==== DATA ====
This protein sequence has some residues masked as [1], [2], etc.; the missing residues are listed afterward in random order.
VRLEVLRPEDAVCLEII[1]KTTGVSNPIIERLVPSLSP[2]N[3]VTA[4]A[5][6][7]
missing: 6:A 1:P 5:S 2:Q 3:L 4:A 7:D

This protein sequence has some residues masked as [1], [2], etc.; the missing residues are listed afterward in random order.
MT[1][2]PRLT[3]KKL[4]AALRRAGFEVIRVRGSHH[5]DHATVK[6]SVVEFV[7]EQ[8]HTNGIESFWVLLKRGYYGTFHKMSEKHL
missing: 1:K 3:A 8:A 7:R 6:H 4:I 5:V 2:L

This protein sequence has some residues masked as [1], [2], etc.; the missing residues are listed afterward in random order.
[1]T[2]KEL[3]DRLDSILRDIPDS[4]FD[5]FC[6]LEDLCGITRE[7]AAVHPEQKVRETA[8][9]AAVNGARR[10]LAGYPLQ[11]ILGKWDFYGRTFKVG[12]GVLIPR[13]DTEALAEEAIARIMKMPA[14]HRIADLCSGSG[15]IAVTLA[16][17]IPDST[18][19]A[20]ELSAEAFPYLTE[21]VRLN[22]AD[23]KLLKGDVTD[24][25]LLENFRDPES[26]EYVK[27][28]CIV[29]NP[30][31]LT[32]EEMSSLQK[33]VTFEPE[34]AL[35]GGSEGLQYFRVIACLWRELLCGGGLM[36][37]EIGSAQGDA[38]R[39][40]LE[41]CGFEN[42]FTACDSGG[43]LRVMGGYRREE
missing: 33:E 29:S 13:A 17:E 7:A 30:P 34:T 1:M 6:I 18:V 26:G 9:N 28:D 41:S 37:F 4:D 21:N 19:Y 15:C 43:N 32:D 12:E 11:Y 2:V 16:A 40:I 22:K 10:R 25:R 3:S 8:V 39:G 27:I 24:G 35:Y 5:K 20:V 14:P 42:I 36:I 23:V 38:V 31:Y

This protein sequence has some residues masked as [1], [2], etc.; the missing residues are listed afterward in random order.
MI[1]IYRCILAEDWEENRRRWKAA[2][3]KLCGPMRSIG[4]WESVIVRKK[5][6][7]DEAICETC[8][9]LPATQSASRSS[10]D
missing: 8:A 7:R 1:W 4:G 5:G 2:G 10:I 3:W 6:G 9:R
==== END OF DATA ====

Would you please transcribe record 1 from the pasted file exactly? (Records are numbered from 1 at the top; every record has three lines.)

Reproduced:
This protein sequence has some residues masked as [1], [2], etc.; the missing residues are listed afterward in random order.
VRLEVLRPEDAVCLEII[1]KTTGVSNPIIERLVPSLSP[2]N[3]VTA[4]A[5][6][7]
missing: 6:A 1:P 5:S 2:Q 3:L 4:A 7:D